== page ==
• Defiance of forest laws assumed a mass character in Maharashtra, Karnataka and the Central Provinces, especially in areas with large tribal populations who had been the most seriously affected by the colonial Government’s restrictions on the use of the forest.
  • In Assam, a powerful agitation led by students was launched against the infamous ‘Cunningham circular’ which forced students and their guardians to furnish assurances of good behaviour.
  • Frustrated by the repeated snatching of the national flag from their hands, the satyagrahis came up with the idea of stitching khadi dresses in the three colours of the national flag, and thereafter these little, ‘living flags’ triumphantly paraded the streets and defied the police to take away the national flag!’
  • U.P. was the setting of another kind of movement — a no-revenue, no-rent campaign. 
  • The no-revenue part was a call to the zamindars to refuse to pay revenue to the Government, the no-rent a call to the tenants not to pay rent to the zamindars. 
  • In effect, since the zamindars were largely loyal to the Government, this became a no-rent struggle.
  • The movement also popularized a variety of forms of mobilization. 
  • Prabhatpheris, in which bands of men, women and children went around at dawn singing nationalist songs, became the rule in villages and towns. 
  • Patrikas, or illegal news-sheets, sometimes written by hand and sometimes cyclostyled, were part of the strategy to defy the hated Press Act, and they flooded the country. 
  • Magic lanterns were used to take the nationalist message to the villages.
  • Children were organized into vanar senas or monkey armies and at least at one place the girls decided they wanted their own separate manjari sena or cat army!
  • The Government’s attitude throughout 1930 was marked by ambivalence. The Congress Working Committee was not declared unlawful till the end of June and Motilal Nehru, who was functioning as the Congress President, also remained free till that date. 
  • Meanwhile, the publication of the report of the Simon Commission, which contained no mention of Dominion Status and was in other ways also a regressive document, combined with the repressive policy, further upset even moderate political opinion. 
  • Madan Mohan Malaviya and M.S. Aney courted arrest. 
  • In a conciliatory gesture, the Viceroy on 9 July suggested a Round Table Conference and reiterated the goal of Dominion Status.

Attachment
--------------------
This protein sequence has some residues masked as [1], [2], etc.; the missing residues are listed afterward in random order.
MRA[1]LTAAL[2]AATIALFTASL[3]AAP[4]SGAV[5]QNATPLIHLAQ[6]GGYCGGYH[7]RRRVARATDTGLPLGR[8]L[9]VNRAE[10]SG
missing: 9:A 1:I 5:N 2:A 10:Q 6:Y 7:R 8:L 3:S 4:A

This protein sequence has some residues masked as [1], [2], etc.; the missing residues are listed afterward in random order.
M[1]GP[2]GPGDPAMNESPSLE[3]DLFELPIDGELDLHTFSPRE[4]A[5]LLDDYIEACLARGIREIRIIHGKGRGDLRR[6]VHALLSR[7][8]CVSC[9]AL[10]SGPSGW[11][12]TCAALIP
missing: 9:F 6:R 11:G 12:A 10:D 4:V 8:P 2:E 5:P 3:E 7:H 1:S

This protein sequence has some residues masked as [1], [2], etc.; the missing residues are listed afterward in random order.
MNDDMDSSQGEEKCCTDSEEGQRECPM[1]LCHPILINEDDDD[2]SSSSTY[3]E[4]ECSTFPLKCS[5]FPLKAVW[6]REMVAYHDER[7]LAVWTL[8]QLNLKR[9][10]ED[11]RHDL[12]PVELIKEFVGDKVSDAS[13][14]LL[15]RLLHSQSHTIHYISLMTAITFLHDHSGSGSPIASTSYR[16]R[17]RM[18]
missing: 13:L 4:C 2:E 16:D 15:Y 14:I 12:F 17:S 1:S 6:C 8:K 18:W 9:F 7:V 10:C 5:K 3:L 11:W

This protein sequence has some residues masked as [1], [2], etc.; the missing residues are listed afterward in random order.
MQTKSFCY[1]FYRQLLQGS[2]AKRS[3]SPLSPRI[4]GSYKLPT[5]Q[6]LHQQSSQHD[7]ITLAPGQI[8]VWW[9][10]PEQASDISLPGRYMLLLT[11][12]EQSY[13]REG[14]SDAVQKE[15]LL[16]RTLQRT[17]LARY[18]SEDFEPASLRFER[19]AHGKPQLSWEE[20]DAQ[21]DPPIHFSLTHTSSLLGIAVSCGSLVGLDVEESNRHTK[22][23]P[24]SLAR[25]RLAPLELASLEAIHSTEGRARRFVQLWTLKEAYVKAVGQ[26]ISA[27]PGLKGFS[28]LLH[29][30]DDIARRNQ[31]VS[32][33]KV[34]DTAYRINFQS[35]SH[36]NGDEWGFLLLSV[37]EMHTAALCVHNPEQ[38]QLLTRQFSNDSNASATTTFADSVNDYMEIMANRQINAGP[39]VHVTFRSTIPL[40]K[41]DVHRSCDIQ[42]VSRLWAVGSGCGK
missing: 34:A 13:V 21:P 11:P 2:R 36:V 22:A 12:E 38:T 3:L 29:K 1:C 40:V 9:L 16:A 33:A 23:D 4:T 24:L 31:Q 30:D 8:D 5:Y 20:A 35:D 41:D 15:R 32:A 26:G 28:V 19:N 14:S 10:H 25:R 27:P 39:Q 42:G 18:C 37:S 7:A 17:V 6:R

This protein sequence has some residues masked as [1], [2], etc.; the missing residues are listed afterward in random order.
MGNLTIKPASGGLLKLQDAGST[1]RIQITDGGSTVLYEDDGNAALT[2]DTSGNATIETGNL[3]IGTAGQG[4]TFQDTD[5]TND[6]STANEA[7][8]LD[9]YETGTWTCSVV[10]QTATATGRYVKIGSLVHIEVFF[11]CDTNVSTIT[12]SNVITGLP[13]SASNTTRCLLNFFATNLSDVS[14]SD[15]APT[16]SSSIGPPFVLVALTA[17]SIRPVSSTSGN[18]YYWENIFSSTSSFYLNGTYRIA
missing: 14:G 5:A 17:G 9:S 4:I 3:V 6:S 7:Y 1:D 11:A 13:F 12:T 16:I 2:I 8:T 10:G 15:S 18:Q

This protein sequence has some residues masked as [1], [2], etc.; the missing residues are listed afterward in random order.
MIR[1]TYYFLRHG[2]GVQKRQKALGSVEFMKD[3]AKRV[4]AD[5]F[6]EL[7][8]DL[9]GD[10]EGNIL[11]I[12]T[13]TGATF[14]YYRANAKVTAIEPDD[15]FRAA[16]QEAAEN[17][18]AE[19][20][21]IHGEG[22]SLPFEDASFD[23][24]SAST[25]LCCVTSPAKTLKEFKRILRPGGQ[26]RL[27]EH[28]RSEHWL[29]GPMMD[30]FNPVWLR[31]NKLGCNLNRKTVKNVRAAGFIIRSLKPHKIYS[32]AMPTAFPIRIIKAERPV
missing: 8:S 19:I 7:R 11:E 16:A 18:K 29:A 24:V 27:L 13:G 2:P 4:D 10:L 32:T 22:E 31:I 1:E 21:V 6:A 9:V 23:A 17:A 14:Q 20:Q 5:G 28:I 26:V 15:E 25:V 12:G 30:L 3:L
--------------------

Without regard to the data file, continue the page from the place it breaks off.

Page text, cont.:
• He also accepted the suggestion, made by forty members of the Central Legislature, that Tej Bahadur Sapru and M.R. Jayakar be allowed to explore the possibilities of peace between the Congress and the Government. 
  • In pursuance of this, the Nehrus, father and son, were taken in August to Yeravada jail to meet Gandhiji and discuss the possibilities of a settlement. 
  • Nothing came of the talks, but the gesture did ensure that some sections of political opinion would attend the Round Table Conference in London in November. 
  • The proceedings in London, the first ever conducted between the British and Indians as equals, at which virtually every delegate reiterated that a constitutional discussion to which the Congress was not a party was a meaningless exercise, made it clear that if the Government’s strategy of survival was to be based on the constitutional advance, then an olive branch to the Congress was imperative.
  • This all culminated on 5 March 1931 in the Gandhi-Irwin Pact, which was variously described as a ‘truce’ and a ‘provisional settlement.’
  • The Pact was signed by Gandhiji on behalf of the Congress and by Lord Irwin on behalf of the Government, a procedure that was hardly popular with officialdom as it placed the Congress on an equal footing with the Government. 
  • The terms of the agreement included:
  • the immediate release of all political prisoners not convicted for violence, 
  • the remission of all fines not yet collected, 
  • the return of confiscated lands not yet sold to third parties, and 
  • lenient treatment for those government employees who had resigned. 
  • The Government also conceded the right to make salt for consumption to villages along the coast, as also the right to peaceful and non-aggressive picketing. 
  • The Congress demand for a public inquiry into police excesses was not accepted, but Gandhiji’s insistent request for an inquiry was recorded in the agreement. 
  • The Congress, on its part, agreed to discontinue the Civil Disobedience Movement. 
  • It was also understood that the Congress would participate in the next Round Table Conference.
  • The terms on which the Pact was signed, its timing, the motives of Gandhiji in signing the Pact, his refusal to make the Pact conditional on the commutation of the death-sentences of Bhagat Singh and his comrades, (even though he had tried his best to persuade the Viceroy to do so), have generated considerable controversy and debate among contemporaries and historians alike. 
  • The Pact has been variously seen as a betrayal, as proof of the vacillating nature of the Indian bourgeoisie and of Gandhiji succumbing to bourgeois pressure.
  • However, as with arguments relating to the withdrawal of the Non Cooperation Movement in 1922 after Chauri Chaura, these perceptions are based on an understanding which fails to grasp the basic strategy and character of the Indian national movement. 
  • For one, this understanding ignores the fact which has been stressed earlier — that mass movements are necessarily short-lived they cannot go on for ever, the people’s capacity to sacrifice, unlike that of the activists’,, is not endless. 
  • And signs of exhaustion there certainly were, in large and important sectors of the movement.
  • The participation of Muslims in the Civil Disobedience Movement was certainly nowhere near that in 1920-22. 
  • The appeals of communal leaders to stay away, combined with active Government encouragement of communal dissension to counter the forces of nationalism, had their effect. Still, the participation of Muslims was not insignificant, either.
  • For Indian women, the movement was the most liberating experience to date and can truly be said to have marked their entry into the public space.